The Ottawa School of Art is having its 30th annual Holiday Fundraising Art Sale. I put 3 decorative bowls this year and one of them, ”Bunny in Love with Owl”, won the Best of Show Prize from Capital Pottery’s owner Sarah Hand. Thanks!!!
For test tiles and other shapes that I will reuse, I make patterns out of transparent and soft plastic folders (found at the Dollar store). It is particularly good when making series (production work) and you want to save some time. Below is an example for a pair of Christmas Sale seahorse wall pieces. I always start with a sketch (although I could, I choose not to trace directly from a picture).
Then I trace the shape on the plastic folder with a permanent marker, cut the piece out, et voilà! Easy to use, easy to clean and it can be used on both sides.
For test tiles, once I cut a piece in clay I then proceed with stamping a piece of coral and a pencil to make shallow and deeper marks. I also bending the tail so I can get as much information as possible about the glaze’s behaviour. You can see pictures of my test tiles in my previous post on Test tiles.
In my living room, I have an Ikea display case where I put some of my favorite pieces, as well as other artists’ work and some of the seashells and rocks I collected over the years. We had to childproof it recently. 🙂
I recently purchased 2 glass-bell jars similar to this one (minus the metallic end on the rope) at Michaels. I fell in love with them and thought they would be a great addition to my seahorse series. They have a marine/seaside quality to them and will be a metaphor for the curio trade. It refers to the many dried seahorses souvenir items tourists buy from in stores (key chains, cast in resin, etc.). It is one of the many reasons why seahorses are endangered.
Below is my latest seahorse sculpture. There is a support piece under its jaw for the bisque firing. This piece is supposed to fit under the bell but I might have made it too tall… We’ll see with the final firing. I intend to glaze it with my glue-glaze, which explains the absence of texture on his body.
Hot from the bisque firing, my first 3 pieces did come out pretty unscathed (there’s always some apprehension when coming to a new studio, not all techs are careful with fragile works). Pretty pleased with the result.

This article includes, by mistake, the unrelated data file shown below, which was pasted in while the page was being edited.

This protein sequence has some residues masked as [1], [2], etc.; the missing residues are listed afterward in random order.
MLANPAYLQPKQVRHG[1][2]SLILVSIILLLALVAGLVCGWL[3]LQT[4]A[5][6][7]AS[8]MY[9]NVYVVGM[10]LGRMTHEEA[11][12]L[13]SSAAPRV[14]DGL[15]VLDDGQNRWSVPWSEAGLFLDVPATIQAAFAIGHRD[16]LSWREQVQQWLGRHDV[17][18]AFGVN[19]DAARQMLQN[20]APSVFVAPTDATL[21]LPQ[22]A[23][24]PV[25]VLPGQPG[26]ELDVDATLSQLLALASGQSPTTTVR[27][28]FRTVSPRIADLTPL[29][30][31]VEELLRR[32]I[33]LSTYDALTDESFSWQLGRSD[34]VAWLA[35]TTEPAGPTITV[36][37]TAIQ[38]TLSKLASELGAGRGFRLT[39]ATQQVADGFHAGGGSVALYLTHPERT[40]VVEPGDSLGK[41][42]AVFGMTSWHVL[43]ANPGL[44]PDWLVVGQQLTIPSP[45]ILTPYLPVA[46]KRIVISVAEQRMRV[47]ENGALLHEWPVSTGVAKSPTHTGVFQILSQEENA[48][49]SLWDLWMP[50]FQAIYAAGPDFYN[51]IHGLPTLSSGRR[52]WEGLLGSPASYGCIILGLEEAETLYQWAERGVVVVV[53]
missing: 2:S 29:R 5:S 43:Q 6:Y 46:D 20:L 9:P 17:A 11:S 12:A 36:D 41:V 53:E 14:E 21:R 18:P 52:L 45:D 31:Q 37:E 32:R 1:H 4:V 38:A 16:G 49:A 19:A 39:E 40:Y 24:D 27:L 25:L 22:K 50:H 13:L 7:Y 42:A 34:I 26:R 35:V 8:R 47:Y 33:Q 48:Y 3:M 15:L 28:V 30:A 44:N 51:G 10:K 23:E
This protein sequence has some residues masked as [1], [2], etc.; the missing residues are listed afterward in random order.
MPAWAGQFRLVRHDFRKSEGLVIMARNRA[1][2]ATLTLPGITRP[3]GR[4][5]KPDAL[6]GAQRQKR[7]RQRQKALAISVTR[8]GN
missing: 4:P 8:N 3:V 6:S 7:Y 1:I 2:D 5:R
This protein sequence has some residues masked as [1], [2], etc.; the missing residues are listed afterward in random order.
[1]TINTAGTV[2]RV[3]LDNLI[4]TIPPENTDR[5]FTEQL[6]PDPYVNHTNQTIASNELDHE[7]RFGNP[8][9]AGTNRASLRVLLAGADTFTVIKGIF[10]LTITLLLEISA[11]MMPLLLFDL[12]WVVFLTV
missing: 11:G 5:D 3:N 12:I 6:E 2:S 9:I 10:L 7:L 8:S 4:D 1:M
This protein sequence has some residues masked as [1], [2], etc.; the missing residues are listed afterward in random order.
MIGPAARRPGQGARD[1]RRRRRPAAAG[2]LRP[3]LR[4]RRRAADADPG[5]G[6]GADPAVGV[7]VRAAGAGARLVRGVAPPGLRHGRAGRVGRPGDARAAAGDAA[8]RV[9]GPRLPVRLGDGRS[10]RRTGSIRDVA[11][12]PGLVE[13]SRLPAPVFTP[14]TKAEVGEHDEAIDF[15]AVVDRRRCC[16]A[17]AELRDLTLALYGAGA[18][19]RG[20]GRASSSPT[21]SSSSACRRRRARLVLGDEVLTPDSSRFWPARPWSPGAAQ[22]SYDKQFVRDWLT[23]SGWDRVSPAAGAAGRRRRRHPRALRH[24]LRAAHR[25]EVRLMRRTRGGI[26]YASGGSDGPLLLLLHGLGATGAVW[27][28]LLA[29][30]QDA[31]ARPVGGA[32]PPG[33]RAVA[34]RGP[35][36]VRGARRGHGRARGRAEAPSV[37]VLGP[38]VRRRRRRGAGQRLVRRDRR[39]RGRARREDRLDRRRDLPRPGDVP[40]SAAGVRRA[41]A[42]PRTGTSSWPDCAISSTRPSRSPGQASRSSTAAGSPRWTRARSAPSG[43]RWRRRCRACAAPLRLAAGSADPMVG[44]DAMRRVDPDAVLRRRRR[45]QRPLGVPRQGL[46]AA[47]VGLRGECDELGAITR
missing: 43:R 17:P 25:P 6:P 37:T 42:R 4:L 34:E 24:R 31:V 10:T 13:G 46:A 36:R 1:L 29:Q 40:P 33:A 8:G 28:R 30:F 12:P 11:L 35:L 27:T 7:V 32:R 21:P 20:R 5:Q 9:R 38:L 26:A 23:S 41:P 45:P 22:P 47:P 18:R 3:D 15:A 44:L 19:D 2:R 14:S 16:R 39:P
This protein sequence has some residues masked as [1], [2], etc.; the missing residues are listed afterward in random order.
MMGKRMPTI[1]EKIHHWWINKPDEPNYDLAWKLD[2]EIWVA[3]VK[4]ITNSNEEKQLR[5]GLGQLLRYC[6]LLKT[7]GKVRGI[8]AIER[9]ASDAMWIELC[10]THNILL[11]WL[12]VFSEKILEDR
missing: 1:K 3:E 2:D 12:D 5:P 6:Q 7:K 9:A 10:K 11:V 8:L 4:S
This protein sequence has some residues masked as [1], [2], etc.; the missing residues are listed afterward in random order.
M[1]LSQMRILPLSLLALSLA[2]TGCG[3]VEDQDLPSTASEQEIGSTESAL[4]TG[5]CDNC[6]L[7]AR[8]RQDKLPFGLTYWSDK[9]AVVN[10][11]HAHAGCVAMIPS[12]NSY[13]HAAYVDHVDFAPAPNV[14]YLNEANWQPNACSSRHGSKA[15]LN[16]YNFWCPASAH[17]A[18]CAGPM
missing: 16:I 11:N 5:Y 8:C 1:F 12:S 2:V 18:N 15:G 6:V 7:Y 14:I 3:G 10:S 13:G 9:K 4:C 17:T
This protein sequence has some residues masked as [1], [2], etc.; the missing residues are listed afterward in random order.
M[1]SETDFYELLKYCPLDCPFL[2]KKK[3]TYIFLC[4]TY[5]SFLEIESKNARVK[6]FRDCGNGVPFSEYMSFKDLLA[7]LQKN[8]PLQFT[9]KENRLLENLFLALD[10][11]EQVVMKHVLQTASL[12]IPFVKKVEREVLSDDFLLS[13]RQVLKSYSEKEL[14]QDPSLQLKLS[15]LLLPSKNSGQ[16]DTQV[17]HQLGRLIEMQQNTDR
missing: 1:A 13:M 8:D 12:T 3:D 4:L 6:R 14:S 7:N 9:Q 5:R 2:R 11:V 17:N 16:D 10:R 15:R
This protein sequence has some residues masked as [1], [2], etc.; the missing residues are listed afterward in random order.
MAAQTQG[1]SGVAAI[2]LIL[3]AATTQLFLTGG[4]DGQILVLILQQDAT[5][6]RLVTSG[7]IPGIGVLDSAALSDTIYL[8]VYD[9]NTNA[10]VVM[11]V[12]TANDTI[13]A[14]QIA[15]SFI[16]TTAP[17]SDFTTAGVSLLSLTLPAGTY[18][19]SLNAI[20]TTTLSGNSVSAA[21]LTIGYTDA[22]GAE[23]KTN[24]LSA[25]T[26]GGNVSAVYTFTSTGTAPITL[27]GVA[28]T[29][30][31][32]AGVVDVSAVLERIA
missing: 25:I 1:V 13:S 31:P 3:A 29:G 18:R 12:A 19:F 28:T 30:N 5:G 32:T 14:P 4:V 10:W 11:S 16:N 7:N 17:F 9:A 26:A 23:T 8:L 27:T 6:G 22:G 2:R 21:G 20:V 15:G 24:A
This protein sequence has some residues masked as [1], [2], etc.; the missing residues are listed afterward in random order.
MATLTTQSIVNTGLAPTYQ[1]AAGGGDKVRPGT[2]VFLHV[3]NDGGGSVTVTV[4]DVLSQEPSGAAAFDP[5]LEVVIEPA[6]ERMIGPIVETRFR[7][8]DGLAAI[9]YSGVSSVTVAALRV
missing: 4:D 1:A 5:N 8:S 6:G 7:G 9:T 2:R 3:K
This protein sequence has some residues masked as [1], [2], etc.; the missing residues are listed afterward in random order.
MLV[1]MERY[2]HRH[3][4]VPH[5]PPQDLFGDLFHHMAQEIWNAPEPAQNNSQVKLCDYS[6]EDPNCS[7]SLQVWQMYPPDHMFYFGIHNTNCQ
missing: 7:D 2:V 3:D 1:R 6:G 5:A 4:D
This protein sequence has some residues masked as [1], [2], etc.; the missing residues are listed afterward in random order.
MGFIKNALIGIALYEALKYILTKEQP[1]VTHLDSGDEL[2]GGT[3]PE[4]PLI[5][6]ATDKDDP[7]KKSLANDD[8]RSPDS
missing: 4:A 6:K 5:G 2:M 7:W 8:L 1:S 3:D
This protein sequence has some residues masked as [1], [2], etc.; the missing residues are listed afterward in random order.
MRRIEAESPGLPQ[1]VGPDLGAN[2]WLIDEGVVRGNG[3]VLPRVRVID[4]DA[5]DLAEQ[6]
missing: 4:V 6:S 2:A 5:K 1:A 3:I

Just in case someone is wondering if I have some ego issue writing my name on all my properties, I will reply that I was once robbed of a palette knife being told “I don’t see your name on it” in a painting class (I was stunned, her name sure wasn’t on it either). Sure enough someone took my sponge off my shelf the other day (can’t write on it or should I try?) and returned it thanks to the message I wrote on the board…
After learning that seahorses are on the brink of extinction within the next 20-30 years, I made this large wall piece. I decided to learn some more about this intriguing species. The more I read, the more I think I found my theme for this artist residency.
To learn more, here are some websites:
Project Seahorse (a marine conservation organisation and UBC initiative committed to the conservation and sustainable use of the world’s coastal marine ecosystems).
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One of the perks of being a member of the Ottawa Guild of Potters is that I have access to an extensive library of magazines and books on ceramics. In one of my favorite magazines, Ceramics Art and Perception (Issue #67, May 2007), I saw this beautiful work by Australian artist John Mawhinney.
The New South Wales artist uses a clay I would love to try my hands on: Southern Ice Porcelain. His sea-inspired pieces seek to illustrate that there are systems within systems in nature as well as chaos and order.
Although our approach to our work differ, I can’t help but thinking that there is great similarities in the esthetics between my most recent work and the pieces below.
The pictures are from the Arts Northern Rivers Visual Arts Network website, where one can find Mr. Mawhinney’s bio.